Rhode Island: Majority of Voters Back Licensing Retail Stores To Sell Cannabis to Adults

A majority of Rhode Island voters back legalizing and regulating the use and sale of cannabis in a manner similar to alcohol, according to a just-released Public Policy Polling survey commissioned by the Marijuana Policy Project.

Fifty-three percent of respondents support “changing Rhode Island law to regulate and tax marijuana similarly to alcohol, so stores would be licensed to sell marijuana to adults 21 and older?” Forty-one percent of respondents oppose the idea. Six percent of voters were undecided.

Legislation to legalize the adult consumption and licensed production and retail sale of cannabis in the state is expected to be reintroduced shortly. (Rhode Island does not have a statewide ballot initiative process.) In previous years, state lawmakers have overwhelmingly supported the passage of legislation to legalize the use, growing, and dispensing of medical marijuana to qualified patients. The PPP survey found that 77 percent of Ocean State voters support the state’s present medical marijuana program.

The PPP poll possesses a margin of error of +/- 3.8 percent.

In recent months, separate statewide polls in Arizona, California, Georgia, Hawaii, Indiana, Louisiana, Maryland, Massachusetts, Michigan, New Hampshire, Oregon, and Texas have all shown majority support for legalizing the adult consumption of cannabis.

21 thoughts

  1. Thank you!

    Providence, here I come. I’ll be a tourist who keeps returning to your state every so often. I love New England.

  2. Wow! Good news from Rhode Island, Massachusetts, DC, Hawaii, and even the House of Representatives.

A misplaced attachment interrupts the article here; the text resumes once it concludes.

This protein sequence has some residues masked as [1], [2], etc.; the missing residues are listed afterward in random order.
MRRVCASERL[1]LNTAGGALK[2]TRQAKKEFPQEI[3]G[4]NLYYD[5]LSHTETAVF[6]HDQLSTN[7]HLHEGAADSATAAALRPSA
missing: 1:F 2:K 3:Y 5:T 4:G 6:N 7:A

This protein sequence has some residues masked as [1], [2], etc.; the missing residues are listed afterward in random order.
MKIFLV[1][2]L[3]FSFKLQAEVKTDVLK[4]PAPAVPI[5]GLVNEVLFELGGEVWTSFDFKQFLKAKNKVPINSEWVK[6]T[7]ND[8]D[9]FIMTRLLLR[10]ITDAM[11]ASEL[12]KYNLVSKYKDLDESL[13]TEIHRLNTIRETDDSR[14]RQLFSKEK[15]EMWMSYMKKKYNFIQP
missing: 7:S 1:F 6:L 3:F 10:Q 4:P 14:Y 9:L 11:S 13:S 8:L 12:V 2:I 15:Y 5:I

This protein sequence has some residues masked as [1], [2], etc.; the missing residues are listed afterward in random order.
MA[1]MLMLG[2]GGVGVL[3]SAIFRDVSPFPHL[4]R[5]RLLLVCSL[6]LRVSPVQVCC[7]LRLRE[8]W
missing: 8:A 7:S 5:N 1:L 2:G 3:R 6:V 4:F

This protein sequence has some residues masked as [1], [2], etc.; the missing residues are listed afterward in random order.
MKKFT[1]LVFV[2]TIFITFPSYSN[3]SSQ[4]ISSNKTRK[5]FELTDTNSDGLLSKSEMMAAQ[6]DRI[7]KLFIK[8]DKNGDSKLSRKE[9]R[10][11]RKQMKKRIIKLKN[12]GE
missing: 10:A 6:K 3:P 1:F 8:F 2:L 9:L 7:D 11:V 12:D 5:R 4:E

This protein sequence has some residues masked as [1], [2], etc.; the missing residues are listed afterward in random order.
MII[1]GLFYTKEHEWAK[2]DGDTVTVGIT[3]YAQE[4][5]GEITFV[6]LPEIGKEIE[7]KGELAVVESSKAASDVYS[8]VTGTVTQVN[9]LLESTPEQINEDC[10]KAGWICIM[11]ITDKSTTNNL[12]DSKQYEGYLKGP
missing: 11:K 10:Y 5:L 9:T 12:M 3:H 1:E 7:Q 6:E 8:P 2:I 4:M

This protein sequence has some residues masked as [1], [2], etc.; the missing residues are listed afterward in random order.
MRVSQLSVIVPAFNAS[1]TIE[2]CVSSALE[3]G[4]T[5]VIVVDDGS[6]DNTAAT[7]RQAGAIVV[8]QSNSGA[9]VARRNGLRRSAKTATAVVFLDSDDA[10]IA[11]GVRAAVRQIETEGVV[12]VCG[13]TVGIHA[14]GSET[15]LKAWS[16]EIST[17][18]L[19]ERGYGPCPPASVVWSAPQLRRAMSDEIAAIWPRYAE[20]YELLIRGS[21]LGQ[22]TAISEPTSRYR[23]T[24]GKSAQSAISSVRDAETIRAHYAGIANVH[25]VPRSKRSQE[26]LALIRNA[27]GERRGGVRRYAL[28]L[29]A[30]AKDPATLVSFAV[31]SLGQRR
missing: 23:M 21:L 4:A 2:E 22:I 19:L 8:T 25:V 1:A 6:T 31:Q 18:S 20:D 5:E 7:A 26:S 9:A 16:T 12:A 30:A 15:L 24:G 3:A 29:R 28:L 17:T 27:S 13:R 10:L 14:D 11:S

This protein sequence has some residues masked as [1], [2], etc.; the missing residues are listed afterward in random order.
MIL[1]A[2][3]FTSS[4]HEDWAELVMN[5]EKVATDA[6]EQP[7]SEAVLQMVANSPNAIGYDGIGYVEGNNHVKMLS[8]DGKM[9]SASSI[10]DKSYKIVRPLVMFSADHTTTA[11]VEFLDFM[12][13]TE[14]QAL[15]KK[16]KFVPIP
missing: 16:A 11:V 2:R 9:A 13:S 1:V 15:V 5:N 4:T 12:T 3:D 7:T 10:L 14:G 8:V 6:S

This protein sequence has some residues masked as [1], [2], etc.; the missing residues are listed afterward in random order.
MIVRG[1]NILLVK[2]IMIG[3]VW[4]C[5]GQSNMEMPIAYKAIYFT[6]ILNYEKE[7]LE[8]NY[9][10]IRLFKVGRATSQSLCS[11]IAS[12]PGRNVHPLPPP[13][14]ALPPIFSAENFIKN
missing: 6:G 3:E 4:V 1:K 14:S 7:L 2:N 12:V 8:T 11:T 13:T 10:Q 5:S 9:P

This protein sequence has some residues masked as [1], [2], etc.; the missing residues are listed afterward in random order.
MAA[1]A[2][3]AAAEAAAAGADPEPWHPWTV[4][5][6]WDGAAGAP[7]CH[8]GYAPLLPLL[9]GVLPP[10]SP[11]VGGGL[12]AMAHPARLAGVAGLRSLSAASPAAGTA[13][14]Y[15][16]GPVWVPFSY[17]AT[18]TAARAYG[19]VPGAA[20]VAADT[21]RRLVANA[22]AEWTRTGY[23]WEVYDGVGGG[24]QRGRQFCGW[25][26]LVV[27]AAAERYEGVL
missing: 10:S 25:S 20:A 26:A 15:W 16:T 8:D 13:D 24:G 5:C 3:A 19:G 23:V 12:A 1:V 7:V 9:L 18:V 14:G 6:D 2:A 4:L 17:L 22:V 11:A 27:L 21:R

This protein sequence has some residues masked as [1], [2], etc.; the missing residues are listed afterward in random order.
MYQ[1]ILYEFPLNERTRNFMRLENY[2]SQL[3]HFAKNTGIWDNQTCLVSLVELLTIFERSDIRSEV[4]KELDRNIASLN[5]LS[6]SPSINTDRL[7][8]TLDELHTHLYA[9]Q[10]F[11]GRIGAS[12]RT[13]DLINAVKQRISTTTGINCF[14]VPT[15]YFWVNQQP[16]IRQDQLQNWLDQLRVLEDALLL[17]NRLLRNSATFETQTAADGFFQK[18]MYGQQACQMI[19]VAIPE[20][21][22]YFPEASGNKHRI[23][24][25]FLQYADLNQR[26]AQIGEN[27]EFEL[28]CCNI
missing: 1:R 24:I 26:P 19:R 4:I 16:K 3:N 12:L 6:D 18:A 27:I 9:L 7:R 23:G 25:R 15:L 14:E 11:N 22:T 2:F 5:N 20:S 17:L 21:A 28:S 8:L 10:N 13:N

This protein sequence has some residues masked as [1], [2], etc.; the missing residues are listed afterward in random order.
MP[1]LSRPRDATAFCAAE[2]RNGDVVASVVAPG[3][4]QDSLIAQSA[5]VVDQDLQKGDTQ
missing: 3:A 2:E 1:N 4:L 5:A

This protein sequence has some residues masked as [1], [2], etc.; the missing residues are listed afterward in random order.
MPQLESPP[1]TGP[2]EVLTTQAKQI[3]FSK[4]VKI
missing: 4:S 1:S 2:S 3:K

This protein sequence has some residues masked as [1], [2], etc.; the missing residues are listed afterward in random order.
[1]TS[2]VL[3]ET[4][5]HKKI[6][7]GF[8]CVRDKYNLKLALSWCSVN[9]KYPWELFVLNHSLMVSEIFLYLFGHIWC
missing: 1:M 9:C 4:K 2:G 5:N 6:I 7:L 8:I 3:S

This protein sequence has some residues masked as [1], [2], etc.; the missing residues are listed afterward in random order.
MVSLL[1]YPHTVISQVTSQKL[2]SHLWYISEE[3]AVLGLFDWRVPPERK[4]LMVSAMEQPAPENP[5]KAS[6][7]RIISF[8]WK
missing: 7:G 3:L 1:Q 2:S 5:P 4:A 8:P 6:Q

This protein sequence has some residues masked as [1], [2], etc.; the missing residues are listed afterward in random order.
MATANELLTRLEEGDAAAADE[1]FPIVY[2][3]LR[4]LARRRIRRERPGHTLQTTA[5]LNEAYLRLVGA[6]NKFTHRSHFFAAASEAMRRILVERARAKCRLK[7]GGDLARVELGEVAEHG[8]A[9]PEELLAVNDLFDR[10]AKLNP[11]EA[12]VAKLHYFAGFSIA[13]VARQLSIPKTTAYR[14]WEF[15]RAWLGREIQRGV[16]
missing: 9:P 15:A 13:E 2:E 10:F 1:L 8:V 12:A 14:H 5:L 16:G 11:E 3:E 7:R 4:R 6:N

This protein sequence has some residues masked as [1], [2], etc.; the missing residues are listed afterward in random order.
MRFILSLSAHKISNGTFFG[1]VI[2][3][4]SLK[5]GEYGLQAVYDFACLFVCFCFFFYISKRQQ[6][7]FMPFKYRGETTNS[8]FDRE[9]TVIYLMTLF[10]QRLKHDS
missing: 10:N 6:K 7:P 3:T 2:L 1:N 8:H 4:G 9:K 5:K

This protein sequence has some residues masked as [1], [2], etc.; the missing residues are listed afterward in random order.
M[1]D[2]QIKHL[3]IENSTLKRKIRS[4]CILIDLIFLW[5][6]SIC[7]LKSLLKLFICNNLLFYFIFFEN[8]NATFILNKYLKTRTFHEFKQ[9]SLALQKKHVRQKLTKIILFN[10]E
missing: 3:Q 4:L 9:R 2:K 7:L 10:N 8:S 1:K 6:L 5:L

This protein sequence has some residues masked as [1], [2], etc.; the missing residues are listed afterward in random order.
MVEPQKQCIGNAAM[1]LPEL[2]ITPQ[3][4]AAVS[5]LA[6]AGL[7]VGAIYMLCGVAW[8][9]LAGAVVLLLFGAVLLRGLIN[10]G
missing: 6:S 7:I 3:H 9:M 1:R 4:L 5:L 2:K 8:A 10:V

Incidentally, I saw someone from the ONDCP appear before a Congressional Committee on CSPAN yesterday. It doesn’t appear that all the usual equivocating and lying is going to work anymore.

    [Paul Armentano responds: Archived audio and video of the entire Congressional hearing is here: http://oversight.house.gov/hearing/mixed-signals-administrations-policy-marijuana/#. I would most certainly recommend watching it.]

  3. So glad New England is so close. My vacation spot in the near future. I love how all the states are turning over. One by one,thanks normel.

  4. Our new song ‘Marijuana’ just got us invited to Colorado’s ‘Mile High Music Festival’ this coming June. Woohoo!!

    It’s our little contribution to the ‘great cause’:) We hope you can share it on your great blog and help us spread the buzz:)

    Marijuana (**PG13**) http://www.youtube.com/watch?v=JPBwaWIEk4k&list=PLgu-coa7pr4LtGgpYG8mIDC_huM9eQHwt&feature=share

    Marijuana (**18+**) http://www.youtube.com/watch?v=r108McAUqKc&feature=share&list=PLgu-coa7pr4LB_P7C3LRyvbx7LTfl2BGV

    Dawn n Nash
    email: Tawny@TawnyRiver.com
    website: http://TawnyRiver.com


  5. It makes more sense to allow existing businesses to include cannabis rather than to designate an entirely new category of ‘specialty shops’. Liquor stores, smoke shops and drug stores are used to dealing with restricted/regulated products.

  6. Wow! 77% sure sounds like a more honest statistic. Its good see more real numbers coming out. I heard someone say on these blogs that they just might get to see full legalization in their lifetime. I’m beginning to believe it too.